Anchorage’s first system of soft-surface, narrow trails built for mountain bikes and foot traffic.
In 2009, a trail ribbon cutting was celebrated for Anchorage’s first system of soft-surface, narrow trails sustainably built for mountain bikes and foot traffic. Seven and a half miles of singletrack trails were planned, designed, and constructed in the city’s Far North Bicentennial Park, thanks to the outstanding efforts of Singletrack Advocates and Alaska Trails, the lead proponents for the project. These two organizations worked together to secure all funding, manage all phases, hire professional contractors, and supervise every aspect of trail planning, design, and construction.
To fund trail design and construction, a Recreational Trails Program grant of $50,000 was awarded and an additional $129,000 was provided by other granting agencies. Volunteer hours and local government and private donations from generous individuals and organizations brought in nearly an additional $100,000. The National Park Service Rivers, Trails and Conservation Assistance Program provided technical expertise for planning, permitting, and construction oversight. Numerous community members donated over 600 hours of volunteer time on the project.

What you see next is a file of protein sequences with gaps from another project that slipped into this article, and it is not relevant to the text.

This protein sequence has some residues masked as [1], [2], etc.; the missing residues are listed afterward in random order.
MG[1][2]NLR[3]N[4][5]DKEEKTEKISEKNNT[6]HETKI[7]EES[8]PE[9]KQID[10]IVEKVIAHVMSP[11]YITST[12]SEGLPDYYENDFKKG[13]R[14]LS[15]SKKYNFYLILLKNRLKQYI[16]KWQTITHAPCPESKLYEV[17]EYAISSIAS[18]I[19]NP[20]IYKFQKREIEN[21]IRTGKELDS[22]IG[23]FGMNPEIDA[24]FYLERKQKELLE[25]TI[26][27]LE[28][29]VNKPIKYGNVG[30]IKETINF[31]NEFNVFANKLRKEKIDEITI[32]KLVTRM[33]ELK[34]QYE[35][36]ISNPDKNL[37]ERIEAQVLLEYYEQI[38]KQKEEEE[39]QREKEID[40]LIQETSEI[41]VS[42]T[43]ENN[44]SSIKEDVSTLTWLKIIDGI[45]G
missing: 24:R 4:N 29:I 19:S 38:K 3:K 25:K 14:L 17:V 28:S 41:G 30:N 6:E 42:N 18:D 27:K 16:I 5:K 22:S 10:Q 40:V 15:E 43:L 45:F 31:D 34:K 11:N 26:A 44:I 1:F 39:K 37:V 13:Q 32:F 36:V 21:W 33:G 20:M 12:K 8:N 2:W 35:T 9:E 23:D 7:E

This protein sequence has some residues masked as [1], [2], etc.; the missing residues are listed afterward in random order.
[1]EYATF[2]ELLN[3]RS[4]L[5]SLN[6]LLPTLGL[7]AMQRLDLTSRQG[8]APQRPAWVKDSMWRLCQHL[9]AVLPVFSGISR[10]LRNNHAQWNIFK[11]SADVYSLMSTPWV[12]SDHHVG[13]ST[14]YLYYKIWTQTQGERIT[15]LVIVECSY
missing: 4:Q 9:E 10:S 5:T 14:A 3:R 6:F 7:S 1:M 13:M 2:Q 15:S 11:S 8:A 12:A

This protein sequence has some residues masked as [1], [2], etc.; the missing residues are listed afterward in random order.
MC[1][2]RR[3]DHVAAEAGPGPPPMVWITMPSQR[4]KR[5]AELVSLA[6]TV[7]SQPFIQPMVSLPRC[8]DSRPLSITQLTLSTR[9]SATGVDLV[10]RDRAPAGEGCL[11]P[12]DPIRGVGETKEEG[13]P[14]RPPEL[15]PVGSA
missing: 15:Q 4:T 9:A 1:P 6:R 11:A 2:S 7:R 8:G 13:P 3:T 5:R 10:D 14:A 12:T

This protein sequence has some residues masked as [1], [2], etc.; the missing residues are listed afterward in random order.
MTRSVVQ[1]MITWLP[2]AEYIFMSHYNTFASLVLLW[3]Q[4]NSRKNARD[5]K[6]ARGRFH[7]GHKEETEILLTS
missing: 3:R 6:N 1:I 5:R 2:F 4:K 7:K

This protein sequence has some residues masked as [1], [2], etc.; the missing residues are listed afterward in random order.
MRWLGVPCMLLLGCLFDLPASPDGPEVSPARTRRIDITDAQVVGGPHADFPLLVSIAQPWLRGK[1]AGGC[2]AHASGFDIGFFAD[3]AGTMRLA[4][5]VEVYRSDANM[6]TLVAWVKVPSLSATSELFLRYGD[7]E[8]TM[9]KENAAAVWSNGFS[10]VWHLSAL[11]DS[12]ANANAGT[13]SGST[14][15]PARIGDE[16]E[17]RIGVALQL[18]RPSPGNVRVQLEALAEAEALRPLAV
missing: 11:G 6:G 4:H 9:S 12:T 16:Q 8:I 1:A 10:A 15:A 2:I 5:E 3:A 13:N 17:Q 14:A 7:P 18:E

Youth crews from the Municipality of Anchorage’s Youth Employment in Parks (YEP) Program and the Student Conservation Association (SCA) were utilized for hand labor and finish work on the trails. To be sure the trails were built to a professional standard and that the youth obtained the proper training necessary to do a safe and professional job, Alaska Trails, the statewide trails nonprofit, trained the YEP Crew.
SCA sent a top-notch, well-trained and experienced crew and Singletrack Advocates did an amazing job of coordinating both youth trail crews. Those crews helped complete nearly eight miles of hand-tool finish work on Anchorage’s hillside. The finish work by both youth crews was outstanding.
As a result of this effort, a system of singletrack mountain bike trails is now in place that meets national sustainability standards, with loops and other features to take advantage of the natural landscape and provide variation to trail users. Today, the new trail system is popular not only with mountain bikers, but also with cross-country skiers, snowshoers, dog-walkers, runners, and hikers of all ages. The youth crews from Anchorage’s Youth Employment in Parks and the Student Conservation Association were given a wonderful opportunity to make a real difference on the ground and in their lives.